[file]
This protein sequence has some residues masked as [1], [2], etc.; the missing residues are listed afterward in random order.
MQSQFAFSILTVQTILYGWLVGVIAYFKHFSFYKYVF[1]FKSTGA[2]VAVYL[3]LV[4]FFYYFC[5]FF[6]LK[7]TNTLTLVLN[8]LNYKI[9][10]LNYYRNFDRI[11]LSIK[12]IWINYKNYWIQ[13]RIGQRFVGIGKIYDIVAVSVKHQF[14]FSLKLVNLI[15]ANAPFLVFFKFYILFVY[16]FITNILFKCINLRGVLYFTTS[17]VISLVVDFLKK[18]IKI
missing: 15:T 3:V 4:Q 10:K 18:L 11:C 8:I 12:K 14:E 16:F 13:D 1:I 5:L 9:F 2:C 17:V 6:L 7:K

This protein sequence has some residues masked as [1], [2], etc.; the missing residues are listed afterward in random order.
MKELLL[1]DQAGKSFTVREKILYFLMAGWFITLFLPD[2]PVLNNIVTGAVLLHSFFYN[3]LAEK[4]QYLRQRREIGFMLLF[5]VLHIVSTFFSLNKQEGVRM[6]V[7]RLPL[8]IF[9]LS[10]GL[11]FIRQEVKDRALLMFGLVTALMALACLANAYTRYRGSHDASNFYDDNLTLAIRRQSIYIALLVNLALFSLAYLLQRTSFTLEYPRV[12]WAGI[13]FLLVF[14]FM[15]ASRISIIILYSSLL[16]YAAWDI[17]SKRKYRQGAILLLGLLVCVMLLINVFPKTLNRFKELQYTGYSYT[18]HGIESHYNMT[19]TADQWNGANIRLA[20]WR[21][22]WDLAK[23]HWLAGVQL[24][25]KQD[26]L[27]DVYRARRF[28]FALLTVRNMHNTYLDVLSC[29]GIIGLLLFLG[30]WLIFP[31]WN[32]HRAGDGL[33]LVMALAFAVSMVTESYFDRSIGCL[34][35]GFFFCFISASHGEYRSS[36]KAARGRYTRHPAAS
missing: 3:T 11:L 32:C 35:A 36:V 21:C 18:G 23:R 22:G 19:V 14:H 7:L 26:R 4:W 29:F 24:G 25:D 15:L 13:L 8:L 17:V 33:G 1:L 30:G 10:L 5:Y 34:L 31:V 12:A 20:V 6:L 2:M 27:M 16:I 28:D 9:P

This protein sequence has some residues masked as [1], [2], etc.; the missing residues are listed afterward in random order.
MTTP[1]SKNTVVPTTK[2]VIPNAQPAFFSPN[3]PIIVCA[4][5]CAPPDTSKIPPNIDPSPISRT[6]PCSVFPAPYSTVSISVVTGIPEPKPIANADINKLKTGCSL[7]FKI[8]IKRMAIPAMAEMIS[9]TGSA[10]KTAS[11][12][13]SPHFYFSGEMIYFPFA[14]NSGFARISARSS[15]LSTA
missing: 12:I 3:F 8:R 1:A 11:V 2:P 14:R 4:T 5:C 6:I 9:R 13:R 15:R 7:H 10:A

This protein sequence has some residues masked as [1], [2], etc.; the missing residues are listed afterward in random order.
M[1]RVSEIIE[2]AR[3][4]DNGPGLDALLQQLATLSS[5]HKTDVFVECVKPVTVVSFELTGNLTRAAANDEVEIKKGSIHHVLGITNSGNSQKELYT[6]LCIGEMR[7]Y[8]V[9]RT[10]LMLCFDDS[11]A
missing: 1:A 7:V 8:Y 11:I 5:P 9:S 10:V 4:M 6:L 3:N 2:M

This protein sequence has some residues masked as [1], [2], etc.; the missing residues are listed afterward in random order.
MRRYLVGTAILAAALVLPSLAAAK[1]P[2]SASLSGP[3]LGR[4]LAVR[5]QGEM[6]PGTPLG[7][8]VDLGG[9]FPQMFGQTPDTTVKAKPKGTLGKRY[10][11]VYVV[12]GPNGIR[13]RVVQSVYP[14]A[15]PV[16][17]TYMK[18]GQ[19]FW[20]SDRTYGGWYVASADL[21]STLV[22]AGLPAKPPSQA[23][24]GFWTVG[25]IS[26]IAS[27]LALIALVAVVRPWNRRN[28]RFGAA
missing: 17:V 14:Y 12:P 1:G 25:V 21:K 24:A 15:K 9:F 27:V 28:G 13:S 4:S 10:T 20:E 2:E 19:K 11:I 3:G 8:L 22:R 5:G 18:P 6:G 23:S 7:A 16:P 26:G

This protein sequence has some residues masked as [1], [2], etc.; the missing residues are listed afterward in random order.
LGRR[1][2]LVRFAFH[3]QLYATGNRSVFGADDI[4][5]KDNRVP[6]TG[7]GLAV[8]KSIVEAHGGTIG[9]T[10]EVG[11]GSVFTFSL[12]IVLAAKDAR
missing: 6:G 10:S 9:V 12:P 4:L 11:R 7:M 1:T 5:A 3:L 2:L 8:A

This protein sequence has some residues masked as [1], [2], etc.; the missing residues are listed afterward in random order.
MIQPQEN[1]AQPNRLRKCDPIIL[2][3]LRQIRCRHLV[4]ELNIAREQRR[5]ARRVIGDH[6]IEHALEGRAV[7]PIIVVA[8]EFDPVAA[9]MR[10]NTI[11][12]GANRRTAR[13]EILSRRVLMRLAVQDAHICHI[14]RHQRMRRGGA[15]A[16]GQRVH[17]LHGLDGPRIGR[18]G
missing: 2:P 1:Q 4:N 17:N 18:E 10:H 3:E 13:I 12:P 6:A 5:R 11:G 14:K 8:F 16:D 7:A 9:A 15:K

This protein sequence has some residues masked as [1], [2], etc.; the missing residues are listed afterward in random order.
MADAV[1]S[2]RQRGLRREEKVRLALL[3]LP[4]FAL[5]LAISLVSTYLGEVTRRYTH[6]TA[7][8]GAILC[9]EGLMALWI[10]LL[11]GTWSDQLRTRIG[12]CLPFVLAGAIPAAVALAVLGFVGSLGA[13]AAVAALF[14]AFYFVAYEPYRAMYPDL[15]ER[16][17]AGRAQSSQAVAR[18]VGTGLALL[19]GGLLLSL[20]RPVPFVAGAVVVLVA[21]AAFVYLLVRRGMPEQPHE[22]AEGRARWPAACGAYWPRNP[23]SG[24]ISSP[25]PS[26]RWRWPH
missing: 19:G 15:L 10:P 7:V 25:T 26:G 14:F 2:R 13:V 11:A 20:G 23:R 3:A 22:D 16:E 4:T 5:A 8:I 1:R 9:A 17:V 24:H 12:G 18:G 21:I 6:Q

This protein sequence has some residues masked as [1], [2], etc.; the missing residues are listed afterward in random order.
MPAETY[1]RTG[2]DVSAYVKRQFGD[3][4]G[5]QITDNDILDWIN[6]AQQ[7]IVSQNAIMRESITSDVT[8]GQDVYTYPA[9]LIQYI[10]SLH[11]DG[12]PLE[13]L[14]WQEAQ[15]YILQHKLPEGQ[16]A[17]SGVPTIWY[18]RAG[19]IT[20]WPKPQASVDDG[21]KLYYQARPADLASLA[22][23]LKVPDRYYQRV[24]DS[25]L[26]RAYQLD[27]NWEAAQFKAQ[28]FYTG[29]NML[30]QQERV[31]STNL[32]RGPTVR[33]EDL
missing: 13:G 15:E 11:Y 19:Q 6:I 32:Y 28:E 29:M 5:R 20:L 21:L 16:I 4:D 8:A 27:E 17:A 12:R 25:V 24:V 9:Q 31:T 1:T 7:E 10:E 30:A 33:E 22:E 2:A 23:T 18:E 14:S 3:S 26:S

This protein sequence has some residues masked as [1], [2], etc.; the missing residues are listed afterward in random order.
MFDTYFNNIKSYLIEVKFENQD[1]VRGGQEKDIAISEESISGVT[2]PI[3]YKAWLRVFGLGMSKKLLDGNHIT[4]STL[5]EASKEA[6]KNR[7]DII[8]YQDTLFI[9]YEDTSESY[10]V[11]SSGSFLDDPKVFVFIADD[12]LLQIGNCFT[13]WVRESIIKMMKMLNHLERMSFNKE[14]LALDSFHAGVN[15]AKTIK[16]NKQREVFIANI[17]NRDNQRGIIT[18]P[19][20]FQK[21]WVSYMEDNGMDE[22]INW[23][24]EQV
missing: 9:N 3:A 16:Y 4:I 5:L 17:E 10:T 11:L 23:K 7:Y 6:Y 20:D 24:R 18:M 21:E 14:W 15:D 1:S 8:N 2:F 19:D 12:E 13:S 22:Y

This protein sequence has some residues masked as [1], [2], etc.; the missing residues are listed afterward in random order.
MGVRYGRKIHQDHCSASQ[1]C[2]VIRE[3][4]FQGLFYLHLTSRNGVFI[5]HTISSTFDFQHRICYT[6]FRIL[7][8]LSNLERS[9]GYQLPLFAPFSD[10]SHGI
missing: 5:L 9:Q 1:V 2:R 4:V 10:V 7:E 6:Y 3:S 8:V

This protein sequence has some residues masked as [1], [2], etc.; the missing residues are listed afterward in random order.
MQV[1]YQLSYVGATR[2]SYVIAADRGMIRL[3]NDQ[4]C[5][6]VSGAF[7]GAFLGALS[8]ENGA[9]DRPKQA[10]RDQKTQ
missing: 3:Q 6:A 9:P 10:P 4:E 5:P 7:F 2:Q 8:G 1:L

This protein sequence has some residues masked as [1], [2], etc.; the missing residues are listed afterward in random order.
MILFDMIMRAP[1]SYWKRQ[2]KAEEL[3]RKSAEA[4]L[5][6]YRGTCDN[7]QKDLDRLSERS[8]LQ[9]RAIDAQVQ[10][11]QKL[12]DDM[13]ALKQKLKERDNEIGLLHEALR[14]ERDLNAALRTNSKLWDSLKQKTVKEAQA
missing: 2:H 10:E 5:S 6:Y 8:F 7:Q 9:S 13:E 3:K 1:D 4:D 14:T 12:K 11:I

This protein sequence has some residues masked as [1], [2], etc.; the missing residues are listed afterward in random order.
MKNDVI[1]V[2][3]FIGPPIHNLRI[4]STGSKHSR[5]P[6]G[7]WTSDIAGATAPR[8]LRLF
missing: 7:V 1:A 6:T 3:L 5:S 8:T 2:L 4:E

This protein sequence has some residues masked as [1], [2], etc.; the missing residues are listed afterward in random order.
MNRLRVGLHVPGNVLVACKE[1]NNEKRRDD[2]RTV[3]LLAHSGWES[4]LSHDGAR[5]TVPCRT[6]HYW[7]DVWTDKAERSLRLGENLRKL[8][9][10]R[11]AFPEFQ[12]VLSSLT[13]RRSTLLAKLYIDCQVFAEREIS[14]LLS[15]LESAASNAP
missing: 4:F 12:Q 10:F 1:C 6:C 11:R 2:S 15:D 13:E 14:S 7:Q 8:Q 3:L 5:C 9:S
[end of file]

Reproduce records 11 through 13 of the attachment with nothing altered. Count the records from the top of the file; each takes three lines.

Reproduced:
This protein sequence has some residues masked as [1], [2], etc.; the missing residues are listed afterward in random order.
MGVRYGRKIHQDHCSASQ[1]C[2]VIRE[3][4]FQGLFYLHLTSRNGVFI[5]HTISSTFDFQHRICYT[6]FRIL[7][8]LSNLERS[9]GYQLPLFAPFSD[10]SHGI
missing: 5:L 9:Q 1:V 2:R 4:V 10:V 7:E 6:Y 3:S 8:V

This protein sequence has some residues masked as [1], [2], etc.; the missing residues are listed afterward in random order.
MQV[1]YQLSYVGATR[2]SYVIAADRGMIRL[3]NDQ[4]C[5][6]VSGAF[7]GAFLGALS[8]ENGA[9]DRPKQA[10]RDQKTQ
missing: 3:Q 6:A 9:P 10:P 4:E 5:P 7:F 2:Q 8:G 1:L

This protein sequence has some residues masked as [1], [2], etc.; the missing residues are listed afterward in random order.
MILFDMIMRAP[1]SYWKRQ[2]KAEEL[3]RKSAEA[4]L[5][6]YRGTCDN[7]QKDLDRLSERS[8]LQ[9]RAIDAQVQ[10][11]QKL[12]DDM[13]ALKQKLKERDNEIGLLHEALR[14]ERDLNAALRTNSKLWDSLKQKTVKEAQA
missing: 2:H 10:E 5:S 6:Y 8:F 7:Q 9:S 13:E 3:K 1:D 4:D 14:T 12:K 11:I